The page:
Readers have been e-mailing since Friday evening asking what I really think about the wild $2.4 billion lead-paint abatement plan proposed by the state. Here is the official coverage of it by THE PROVIDENCE JOURNAL.
My candid assessment - and it's mostly from a public affairs perspective - comes down to this:
- The amount - which Halleland Lewis Nilan & Johnson attorney Scott Smith who represents Millennium Holdings calls "ridiculous' - is intended to be a symbol. It stands for the determination and political/legal skills that can snag big money for the state. The heroes, of course, are RI Attorney General and private law firm Motley Rice. From this positioning - which is temporary -could come a higher state/national profile for Lynch and more public nuisance business for Motley Rice. But, this path is strewn with risk. Should the "funny money" never become real money, the people probably will turn on Lynch. Buyers of legal services could steer clear of Motley Rice. In addition, if it can be shown statistically that these funny numbers and all the rest of the lead paint litigation follies drove businesses from coming to, expanding in or staying in RI, not only Lynch but this crazy kind of litigation could be over.
- Wall Street basically yawned about all this on Friday. The companies involved have demonstrated they know how to handle these bizarre developments. It probably helped that spokesperson for the defendants Bonnie Campbell, former Iowa Attorney General, said that no money would be paid until the appeal process is complete. That appeal process is at the stage of the state supreme court. My hunch is that it might move on to federal jurisdiction. No, folks, don't hope for a resolution in 2008.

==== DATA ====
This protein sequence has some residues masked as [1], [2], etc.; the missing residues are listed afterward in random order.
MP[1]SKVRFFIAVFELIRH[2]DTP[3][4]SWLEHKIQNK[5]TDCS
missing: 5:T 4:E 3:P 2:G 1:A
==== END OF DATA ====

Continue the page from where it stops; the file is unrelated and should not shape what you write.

- Yes, the defendants are being held hostage to all these proceedings, ranging from the appeals for a new trial to Judge Silverstein which they probably anticipated would be turned down to this abatement numbers game. This is just a have-to-do.
- By now, with all the roller-coaster developments in the RI Lead Paint Trial II alone [never mind what went on in City of Milwaukee and could go on in "Thomas"] people might be ready to listen to the defendants' side of the story, how this didn't have to happen, and how it can be avoided in the future. All the defendants in the lead paint public nuisance litigation, their trade associations, and their supply chains might form a coalition of their best communications strategists to reach these people. Anyway, this is going to have to be done if in Ohio the referendum on "117" gets put on the ballot in 2008.
- Humor is a brutally effective tool. "You did a heck of a job, Brownie." If the public-affairs head honchos have contacts in TV and radio, there could be a rollout of one-liners, skits, and fake news about what these AGs and plaintiff lawyers are really up to. The cabal of law enforcers and attorneys could just get laughed out of Dodge - or worse, as happened to "Brownie."
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